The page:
Maya Cycle Bike Trailer Review

maya cycle bike trailer review

Getting the new Maya Cycle bike trailer put together was easy enough. All I had to do was remove it from the box, mount the rear wheel, rear fender, and rear reflector, pump a little air into the tire, and position the safety flag in place. Piece of cake!

Attaching the trailer to my bicycle, however, was a bit more difficult. I read and re-read the included instructions, and still couldn’t figure out how to attach the trailer to my bike. Luckily, I was able to find a video on YouTube that had been produced by the company, and it showed how the installation process was meant to be done. Only after watching this video was I able to figure out the problem.

The trick is, there’s a special axle that comes with the Maya Cycle trailer and you need to replace your bicycle’s existing rear axle with this new one. Once you’ve done that, you have to mount both ends of your new rear axle with two steel washers, an axle bracket and a locking wing nut.

Finally, you need to remove the fork from the trailer by lifting it out of the trailer’s pivot tube. Then loosen the wing nuts on each end of your bicycle’s rear axle and position the trailer fork so each of the fork dropouts sits between the inside washer and the axle bracket. Rotate the axle bracket so it presses firmly against the axle, and then tighten everything in place with the wingnuts.

Getting the trailer fork attached to the trailer again takes some practice. The company makes it look easy, but I struggled with it the first few times around.

After getting the trailer attached to my bicycle, I quickly realized that the trailer fork was dangerously close to the bottom of my bicycle’s rear rack. If I were to hit even the smallest bump with the trailer in tow, this overlap could cause some serious damage to my bicycle. I solved this problem by simply removing my bike’s rear rack, but I’m sure some people might want to travel with both a trailer and a rear set of panniers on their bicycle, so this issue is a definite drawback.

Yes, getting the Maya Cycle trailer attached to your bicycle does take some practice, but once the trailer is in place, it’s a total joy to ride with. The rear wheel wobbles back and forth a bit, but on flat terrain, you really don’t hear or feel the trailer behind your bike at all. The ride is incredibly smooth! Only when climbing a hill of any kind, or rounding a tight corner, do you feel the trailer’s weight behind you. Backing up takes some practice and corning works great, as long as the corner you’re trying to turn isn’t too sharp.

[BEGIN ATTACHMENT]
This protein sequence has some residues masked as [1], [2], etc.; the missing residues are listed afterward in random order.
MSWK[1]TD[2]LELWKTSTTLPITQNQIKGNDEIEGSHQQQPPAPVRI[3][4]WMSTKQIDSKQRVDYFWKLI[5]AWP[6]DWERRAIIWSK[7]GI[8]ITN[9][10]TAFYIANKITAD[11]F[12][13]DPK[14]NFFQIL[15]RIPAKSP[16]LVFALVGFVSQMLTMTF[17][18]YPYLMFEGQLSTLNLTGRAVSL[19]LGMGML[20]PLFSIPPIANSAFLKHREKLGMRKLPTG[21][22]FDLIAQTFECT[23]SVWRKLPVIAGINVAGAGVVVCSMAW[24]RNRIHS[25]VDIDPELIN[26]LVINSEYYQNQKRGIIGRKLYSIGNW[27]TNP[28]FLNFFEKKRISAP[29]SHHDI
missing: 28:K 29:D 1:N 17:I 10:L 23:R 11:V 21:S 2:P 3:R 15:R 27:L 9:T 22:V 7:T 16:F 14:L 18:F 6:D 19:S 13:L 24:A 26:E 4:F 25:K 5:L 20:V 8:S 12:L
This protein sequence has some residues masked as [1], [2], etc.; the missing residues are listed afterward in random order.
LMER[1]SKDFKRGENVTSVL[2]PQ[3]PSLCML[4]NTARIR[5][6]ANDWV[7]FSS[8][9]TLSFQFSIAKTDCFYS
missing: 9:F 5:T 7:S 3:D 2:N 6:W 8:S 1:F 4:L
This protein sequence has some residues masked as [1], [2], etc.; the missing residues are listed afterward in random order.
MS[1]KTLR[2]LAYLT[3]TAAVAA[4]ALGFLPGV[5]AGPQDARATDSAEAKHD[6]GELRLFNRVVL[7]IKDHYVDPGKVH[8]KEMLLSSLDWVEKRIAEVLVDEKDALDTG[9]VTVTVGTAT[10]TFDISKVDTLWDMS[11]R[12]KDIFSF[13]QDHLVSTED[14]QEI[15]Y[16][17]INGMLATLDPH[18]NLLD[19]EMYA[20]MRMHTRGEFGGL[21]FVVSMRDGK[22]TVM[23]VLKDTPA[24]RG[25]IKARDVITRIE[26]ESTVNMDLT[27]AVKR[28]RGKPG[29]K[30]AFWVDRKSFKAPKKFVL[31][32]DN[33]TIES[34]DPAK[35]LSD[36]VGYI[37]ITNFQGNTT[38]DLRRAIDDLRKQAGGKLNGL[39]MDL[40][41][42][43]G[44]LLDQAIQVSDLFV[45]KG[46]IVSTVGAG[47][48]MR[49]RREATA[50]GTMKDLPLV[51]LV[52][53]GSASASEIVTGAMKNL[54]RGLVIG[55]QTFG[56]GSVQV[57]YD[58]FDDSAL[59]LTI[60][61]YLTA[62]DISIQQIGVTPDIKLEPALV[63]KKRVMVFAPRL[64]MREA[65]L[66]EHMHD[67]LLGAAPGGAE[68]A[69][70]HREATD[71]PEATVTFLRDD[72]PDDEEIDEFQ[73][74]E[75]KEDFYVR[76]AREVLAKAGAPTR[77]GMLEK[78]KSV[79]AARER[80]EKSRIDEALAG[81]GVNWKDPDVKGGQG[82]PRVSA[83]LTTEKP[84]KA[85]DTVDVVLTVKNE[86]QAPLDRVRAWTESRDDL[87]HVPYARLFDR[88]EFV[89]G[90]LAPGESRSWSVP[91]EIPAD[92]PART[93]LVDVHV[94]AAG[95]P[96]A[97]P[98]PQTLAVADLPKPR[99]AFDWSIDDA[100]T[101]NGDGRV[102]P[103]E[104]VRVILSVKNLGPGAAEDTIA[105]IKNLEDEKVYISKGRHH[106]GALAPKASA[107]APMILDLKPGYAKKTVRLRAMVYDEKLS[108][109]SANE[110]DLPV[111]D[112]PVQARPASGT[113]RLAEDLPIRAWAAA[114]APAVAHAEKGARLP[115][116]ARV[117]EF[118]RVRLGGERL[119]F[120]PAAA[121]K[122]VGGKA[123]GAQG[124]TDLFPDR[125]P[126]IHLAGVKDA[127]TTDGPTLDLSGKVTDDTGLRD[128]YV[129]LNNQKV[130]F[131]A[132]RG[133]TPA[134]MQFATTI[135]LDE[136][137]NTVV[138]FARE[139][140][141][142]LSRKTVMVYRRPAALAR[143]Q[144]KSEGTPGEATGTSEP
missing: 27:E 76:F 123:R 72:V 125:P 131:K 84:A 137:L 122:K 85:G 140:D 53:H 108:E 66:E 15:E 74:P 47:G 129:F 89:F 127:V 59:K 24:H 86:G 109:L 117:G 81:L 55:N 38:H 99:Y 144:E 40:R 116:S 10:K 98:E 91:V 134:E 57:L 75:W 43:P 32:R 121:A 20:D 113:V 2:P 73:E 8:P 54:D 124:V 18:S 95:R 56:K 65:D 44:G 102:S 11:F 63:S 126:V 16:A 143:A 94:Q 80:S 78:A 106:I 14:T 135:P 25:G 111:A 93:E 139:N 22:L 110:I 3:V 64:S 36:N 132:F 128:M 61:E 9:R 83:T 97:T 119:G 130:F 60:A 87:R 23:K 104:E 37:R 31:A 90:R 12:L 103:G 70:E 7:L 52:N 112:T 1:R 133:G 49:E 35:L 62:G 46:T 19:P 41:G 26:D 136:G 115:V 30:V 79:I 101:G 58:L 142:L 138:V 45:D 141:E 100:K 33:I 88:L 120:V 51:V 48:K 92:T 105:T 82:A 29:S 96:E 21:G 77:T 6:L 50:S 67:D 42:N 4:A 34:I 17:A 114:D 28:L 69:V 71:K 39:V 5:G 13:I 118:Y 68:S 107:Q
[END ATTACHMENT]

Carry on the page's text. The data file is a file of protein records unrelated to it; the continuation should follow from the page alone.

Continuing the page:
When you’re ready to pull to a stop, there’s no need to lean your bike up against some nearby object. Instead, simply kick out the Maya Cycle’s built-in kickstand and your bike will balance in place quite beautifully – allowing you to load and unload the trailer with whatever it is you wish to carry with you on your travels.

When you want to remove the trailer from your bike, there’s no need to remove the rear axle. Simply leave the axle that comes with the Maya Cycle trailer in place on the back of your bicycle and remove the trailer by simply loosening the wing nuts on each side of the axle. The trailer fork will pop out of place, and you are then free to ride your bike as you would normally. The only trick here is that you have to remove the washers and axle brackets on each side of the axle and store them in a safe place for the next time you use the trailer. If you try and leave the washers and axle bracket in place, they will rattle around and create all sorts of noise while you’re using your bicycle.

The Maya Cycle trailer can be purchased with or without the red cargo bag you see featured in this video. Removing the bag allows your to haul firewood, small pieces of furniture, and other bulky objects. Using the cargo bag, however, is perfect for local commuting and long-distance bicycle touring – when you might need to carry camping equipment, food, clothing, toiletries, and a whole host of additional items.

Overall, I’d give the Maya Cycle trailer an 8 out of 10. It’s not the most well-built bicycle trailer on the market (I think the BOB trailers are higher in overall quality/durability), but the Maya Cycle bike trailer is affordable, it looks good, it works well as a one-wheel bike trailer, and it’s perfectly built for people who plan to use it on road-based bike tours and trips around their neighborhood. I love the built in kickstand and the red cargo bag is a nice added touch. For only $250 USD, it’s a really good deal – especially when you compare it with some of the other one-wheeled bike trailers currently on the market.

2 thoughts on “Maya Cycle Bike Trailer Review

  1. Tim says:

    This trailer is available for $250. The Bob Yak Plus is available online for $300. I don’t see a reason not to go for the Bob for only an extra $50.

  2. Steve Jarvis says:

    We bought two of these trailers and they work okay for the price. Both trailer wheels needed to be trued to eliminate wobble. Also some dishwashing liquid around the bead and then about 100 lbs of air pressure ensured the tire was seated properly. Eliminated bounce/wobble at higher road speeds

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